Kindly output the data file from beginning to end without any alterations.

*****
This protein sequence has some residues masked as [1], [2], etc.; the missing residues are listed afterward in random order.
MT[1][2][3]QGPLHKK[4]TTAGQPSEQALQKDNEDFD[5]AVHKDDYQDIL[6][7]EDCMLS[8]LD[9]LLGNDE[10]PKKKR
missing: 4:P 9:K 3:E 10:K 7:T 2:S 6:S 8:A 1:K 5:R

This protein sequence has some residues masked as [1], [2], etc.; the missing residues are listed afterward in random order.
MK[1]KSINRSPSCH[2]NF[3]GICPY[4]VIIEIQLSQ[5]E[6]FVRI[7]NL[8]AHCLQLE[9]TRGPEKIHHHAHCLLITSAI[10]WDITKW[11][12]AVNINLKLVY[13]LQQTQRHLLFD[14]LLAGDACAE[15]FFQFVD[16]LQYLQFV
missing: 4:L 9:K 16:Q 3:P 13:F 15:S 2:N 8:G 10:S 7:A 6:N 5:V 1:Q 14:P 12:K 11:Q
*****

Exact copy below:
This protein sequence has some residues masked as [1], [2], etc.; the missing residues are listed afterward in random order.
MT[1][2][3]QGPLHKK[4]TTAGQPSEQALQKDNEDFD[5]AVHKDDYQDIL[6][7]EDCMLS[8]LD[9]LLGNDE[10]PKKKR
missing: 4:P 9:K 3:E 10:K 7:T 2:S 6:S 8:A 1:K 5:R

This protein sequence has some residues masked as [1], [2], etc.; the missing residues are listed afterward in random order.
MK[1]KSINRSPSCH[2]NF[3]GICPY[4]VIIEIQLSQ[5]E[6]FVRI[7]NL[8]AHCLQLE[9]TRGPEKIHHHAHCLLITSAI[10]WDITKW[11][12]AVNINLKLVY[13]LQQTQRHLLFD[14]LLAGDACAE[15]FFQFVD[16]LQYLQFV
missing: 4:L 9:K 16:Q 3:P 13:F 15:S 2:N 8:G 10:S 7:A 6:N 5:V 1:Q 14:P 12:K 11:Q